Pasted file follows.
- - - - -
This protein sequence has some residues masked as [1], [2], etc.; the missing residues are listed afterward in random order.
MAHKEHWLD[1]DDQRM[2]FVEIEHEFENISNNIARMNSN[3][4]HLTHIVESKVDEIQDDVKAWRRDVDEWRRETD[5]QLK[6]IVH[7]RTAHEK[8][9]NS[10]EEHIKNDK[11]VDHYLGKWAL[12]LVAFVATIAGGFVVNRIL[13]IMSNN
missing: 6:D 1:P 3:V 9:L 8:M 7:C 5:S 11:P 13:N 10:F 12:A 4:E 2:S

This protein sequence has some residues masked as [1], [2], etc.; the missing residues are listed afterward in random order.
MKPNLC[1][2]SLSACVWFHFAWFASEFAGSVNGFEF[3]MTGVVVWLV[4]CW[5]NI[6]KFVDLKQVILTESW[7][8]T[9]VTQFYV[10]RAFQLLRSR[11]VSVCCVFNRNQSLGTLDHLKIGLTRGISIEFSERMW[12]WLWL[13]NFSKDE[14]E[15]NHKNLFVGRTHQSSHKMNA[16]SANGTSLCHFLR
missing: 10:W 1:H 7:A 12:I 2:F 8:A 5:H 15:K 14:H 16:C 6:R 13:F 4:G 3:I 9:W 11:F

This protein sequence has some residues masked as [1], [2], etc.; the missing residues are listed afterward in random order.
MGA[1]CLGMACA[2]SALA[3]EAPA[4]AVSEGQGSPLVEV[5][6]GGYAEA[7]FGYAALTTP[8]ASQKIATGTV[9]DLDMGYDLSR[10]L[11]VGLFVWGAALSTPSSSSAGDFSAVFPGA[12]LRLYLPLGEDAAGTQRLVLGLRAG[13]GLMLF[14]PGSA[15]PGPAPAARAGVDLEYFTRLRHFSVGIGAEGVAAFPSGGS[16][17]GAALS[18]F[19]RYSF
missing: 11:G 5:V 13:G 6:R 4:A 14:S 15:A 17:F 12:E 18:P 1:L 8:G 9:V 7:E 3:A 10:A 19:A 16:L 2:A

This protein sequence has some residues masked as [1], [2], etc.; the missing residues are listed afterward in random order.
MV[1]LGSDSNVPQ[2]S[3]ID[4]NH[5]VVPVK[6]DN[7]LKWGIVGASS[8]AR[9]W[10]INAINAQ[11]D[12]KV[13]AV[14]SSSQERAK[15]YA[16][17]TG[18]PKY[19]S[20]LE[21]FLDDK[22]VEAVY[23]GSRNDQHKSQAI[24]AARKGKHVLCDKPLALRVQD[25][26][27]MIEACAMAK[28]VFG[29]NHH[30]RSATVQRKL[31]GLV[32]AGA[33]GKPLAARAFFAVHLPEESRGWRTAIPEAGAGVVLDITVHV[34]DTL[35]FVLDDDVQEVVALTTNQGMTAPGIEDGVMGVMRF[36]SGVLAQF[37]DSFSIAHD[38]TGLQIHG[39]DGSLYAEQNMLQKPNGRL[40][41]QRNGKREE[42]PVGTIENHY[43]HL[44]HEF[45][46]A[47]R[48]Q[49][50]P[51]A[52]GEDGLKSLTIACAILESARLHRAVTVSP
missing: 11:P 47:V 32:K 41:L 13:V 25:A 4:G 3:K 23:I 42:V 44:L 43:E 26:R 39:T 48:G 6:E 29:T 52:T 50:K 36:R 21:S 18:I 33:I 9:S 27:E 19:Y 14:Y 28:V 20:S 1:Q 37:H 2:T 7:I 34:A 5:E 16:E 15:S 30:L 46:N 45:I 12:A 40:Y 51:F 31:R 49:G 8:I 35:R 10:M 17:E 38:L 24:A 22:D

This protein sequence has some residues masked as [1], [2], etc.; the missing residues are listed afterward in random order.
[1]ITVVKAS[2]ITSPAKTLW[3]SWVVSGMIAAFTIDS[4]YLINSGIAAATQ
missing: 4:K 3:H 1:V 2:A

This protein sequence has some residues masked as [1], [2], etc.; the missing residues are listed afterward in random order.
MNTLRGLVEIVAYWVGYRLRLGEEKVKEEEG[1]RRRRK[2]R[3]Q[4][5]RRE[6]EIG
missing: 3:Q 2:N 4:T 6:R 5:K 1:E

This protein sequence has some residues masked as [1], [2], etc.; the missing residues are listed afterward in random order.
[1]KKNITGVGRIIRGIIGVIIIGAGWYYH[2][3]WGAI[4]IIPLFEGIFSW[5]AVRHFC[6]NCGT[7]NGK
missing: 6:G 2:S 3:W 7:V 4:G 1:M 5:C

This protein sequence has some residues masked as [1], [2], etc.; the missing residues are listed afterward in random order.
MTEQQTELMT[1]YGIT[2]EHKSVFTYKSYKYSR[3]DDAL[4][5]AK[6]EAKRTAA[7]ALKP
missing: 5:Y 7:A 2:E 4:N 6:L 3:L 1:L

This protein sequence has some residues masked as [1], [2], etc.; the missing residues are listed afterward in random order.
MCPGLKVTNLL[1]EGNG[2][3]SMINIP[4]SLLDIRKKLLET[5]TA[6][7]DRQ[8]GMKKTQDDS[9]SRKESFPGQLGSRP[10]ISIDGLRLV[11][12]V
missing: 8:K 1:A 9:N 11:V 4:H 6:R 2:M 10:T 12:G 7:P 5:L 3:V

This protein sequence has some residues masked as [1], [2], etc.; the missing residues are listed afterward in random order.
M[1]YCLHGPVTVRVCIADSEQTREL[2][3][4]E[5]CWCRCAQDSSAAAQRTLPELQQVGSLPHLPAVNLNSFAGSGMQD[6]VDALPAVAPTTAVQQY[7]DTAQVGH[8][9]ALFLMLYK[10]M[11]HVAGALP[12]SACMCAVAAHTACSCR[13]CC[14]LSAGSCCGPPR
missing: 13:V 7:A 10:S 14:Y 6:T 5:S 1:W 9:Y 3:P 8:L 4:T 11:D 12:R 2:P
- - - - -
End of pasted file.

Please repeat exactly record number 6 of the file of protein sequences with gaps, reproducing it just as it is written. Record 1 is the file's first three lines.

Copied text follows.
This protein sequence has some residues masked as [1], [2], etc.; the missing residues are listed afterward in random order.
MNTLRGLVEIVAYWVGYRLRLGEEKVKEEEG[1]RRRRK[2]R[3]Q[4][5]RRE[6]EIG
missing: 3:Q 2:N 4:T 6:R 5:K 1:E